University of California, Berkeley
Jane Coffin Childs Postdoctoral Fellow
Harvard Medical School

Areas of Interests

Research Interests

Light sensors and photosensory transduction, Microbial rhodopsins, Membrane receptor structure/function, Optogenetics

Research Information

Structure and function of microbial and animal rhodopsins

The primary interests in our laboratory are the mechanisms by which photosensory receptors sense and transmit information concerning the color, intensity, and pattern of light in the environment. We study a widespread class of photoactive receptor proteins (rhodopsins) that consist of seven transmembrane helices connected by interhelical loops. The helices form a pocket for the photosensitive molecule vitamin-A aldehyde (retinal) that attaches in a covalent linkage to a lysine residue in the middle of the 7th helix buried in the core of the protein. These proteins are used for visual processes of various degrees of sophistication, ranging from detection of light-dark boundaries, light gradients, and light direction by single-cell microorganisms to high-resolution color image detection by higher animal eyes.

Photoisomerization of the retinylidene chromophore initiates a variety of types of signaling reactions. Mammalian visual pigments signal by binding and activating heterotrimeric G-proteins. Four distinctly different modes of signaling have been demonstrated for microbial rhodopsins: conformational coupling to bound membrane transducer subunits that relay signals to sensory pathways in the cytoplasm, binding to a cytoplasmic transducer, light-gated ion channel conduction, and light-regulated enzymatic activity encoded by the sensory rhodopsin protein. In addition, homologous microbial rhodopsins pumps drive active ion transport. Our laboratory studies in terms of structure/function how evolution has produced these distinctly different molecular functions from a shared protein scaffold.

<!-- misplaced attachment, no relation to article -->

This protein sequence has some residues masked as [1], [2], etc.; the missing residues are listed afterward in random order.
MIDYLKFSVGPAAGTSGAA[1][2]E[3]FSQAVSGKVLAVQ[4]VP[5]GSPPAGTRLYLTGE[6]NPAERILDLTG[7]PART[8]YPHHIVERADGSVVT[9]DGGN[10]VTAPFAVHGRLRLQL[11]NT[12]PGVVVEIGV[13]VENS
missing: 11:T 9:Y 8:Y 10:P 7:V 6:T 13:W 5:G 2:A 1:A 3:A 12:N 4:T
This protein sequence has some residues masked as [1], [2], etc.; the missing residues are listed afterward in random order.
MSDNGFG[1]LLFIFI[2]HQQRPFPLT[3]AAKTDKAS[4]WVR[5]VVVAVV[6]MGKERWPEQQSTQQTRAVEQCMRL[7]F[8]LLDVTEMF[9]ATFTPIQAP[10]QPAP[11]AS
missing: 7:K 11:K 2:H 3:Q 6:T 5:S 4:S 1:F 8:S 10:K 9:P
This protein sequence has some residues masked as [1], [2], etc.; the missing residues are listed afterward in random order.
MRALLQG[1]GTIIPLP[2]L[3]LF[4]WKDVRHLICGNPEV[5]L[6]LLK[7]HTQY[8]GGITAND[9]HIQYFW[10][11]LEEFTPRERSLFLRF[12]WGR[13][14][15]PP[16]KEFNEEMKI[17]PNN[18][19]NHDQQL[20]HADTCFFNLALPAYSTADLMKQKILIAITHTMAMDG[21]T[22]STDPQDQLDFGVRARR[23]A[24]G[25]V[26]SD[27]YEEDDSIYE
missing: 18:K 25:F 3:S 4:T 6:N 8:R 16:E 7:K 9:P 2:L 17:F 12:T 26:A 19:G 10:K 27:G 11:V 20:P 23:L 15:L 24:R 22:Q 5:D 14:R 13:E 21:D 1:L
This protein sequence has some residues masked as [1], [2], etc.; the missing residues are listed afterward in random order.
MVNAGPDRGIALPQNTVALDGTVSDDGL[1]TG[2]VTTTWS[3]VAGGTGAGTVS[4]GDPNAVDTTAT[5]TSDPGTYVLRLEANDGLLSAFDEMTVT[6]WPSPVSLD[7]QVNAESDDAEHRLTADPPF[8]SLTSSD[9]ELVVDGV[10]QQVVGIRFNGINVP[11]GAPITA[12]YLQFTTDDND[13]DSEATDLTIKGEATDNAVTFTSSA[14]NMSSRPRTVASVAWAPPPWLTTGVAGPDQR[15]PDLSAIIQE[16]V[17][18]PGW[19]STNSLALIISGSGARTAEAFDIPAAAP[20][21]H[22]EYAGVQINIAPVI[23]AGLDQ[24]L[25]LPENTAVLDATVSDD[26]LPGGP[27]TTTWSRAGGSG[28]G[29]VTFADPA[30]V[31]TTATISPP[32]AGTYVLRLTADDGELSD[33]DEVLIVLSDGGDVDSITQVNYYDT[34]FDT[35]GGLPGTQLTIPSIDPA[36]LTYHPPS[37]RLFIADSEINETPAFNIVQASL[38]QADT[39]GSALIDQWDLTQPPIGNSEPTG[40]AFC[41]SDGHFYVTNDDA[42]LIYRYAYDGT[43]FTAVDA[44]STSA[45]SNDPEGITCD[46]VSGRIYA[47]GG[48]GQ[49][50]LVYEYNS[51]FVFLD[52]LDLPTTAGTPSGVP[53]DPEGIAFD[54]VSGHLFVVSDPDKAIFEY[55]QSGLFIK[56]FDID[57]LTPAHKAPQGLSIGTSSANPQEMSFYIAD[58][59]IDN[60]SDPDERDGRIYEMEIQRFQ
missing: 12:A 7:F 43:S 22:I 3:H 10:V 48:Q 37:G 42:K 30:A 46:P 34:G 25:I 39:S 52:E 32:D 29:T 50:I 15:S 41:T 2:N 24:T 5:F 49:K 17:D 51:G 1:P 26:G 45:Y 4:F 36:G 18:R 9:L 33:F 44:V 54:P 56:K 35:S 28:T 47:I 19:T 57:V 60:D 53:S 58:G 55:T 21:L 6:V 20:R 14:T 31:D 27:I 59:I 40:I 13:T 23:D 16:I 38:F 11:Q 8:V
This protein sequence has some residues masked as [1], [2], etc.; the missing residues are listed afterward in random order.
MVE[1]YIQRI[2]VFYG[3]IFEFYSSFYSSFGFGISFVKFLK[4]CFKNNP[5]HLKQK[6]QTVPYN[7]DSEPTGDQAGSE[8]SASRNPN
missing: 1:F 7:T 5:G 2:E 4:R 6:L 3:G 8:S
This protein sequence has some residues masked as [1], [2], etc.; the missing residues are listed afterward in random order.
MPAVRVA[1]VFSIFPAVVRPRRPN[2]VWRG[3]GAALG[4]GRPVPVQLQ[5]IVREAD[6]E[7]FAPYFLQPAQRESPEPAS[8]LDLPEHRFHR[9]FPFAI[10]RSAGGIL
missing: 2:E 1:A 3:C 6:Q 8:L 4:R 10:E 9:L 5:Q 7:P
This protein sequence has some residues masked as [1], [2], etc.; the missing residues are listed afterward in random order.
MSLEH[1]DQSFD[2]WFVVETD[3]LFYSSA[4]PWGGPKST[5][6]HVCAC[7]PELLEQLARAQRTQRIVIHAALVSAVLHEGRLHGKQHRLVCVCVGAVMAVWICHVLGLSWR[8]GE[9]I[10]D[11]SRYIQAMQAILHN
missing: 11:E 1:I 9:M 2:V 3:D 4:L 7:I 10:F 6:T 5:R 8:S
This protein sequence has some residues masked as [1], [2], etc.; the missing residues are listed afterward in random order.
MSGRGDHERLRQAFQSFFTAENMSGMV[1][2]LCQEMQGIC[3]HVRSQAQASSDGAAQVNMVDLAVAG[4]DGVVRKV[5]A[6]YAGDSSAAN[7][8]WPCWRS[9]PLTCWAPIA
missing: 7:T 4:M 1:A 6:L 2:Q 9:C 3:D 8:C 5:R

Microbial Rhodopsin Functions graphic

Demonstrated Functions of Microbial Rhodopsins in Nature. BR, bacteriorhodopsins; HR, halorhodopsins; NaR, sodium ion pumping rhodopsin; SRI & SRII, sensory rhodopsins I & II; ASR, Anabaena sensory rhodopsin; CCRs, cation-conducting channelrhodopsins; ACRs, anion-conducting channelrhodopsins; SR enzymes, sensory rhodopsin enzymes. Demonstrated functions are illustrated in green. (?) denotes that the indicated functions of ASR and ACRs are suggested but have not been proven. One SR enzyme, a guanylyl cyclase, has been shown to mediate phototaxis in the flagellated swimming zoospores of a fungus; other SR enzymes are of unknown physiological function.

Optogenetics graphic

Optogenetics: Expressing microbial rhodopsins in genetically targeted neurons enables control of the neurons’ membrane potential with the high temporal and spatial precision of light, a technique called optogenetics. Over the past decade, light-gated cation-conducting channelrhodopsins from chlorophyte algae (CCRs) have transformed neuroscience research, especially study of brain circuitry, through their use as membrane-depolarizing tools for targeted photoactivation of neuron firing. Photoinhibition of neuronal action potentials had been limited by the lack of efficient tools for membrane hyperpolarization until the recent discovery of natural anion-conducting channelrhodopsins (ACRs) in cryptophyte alga (Govorunova et al. Science 2015). The CCR structure is from PDB 3ug9, the image of the neuron expressing a GFP-tagged channelrhodopsin from Roger Janz (McGovern Medical School), and the neural activation and inhibition data from the Spudich lab. The image is from the Cover of Photochemistry & Photobiology Mar-Apr 2016 issue.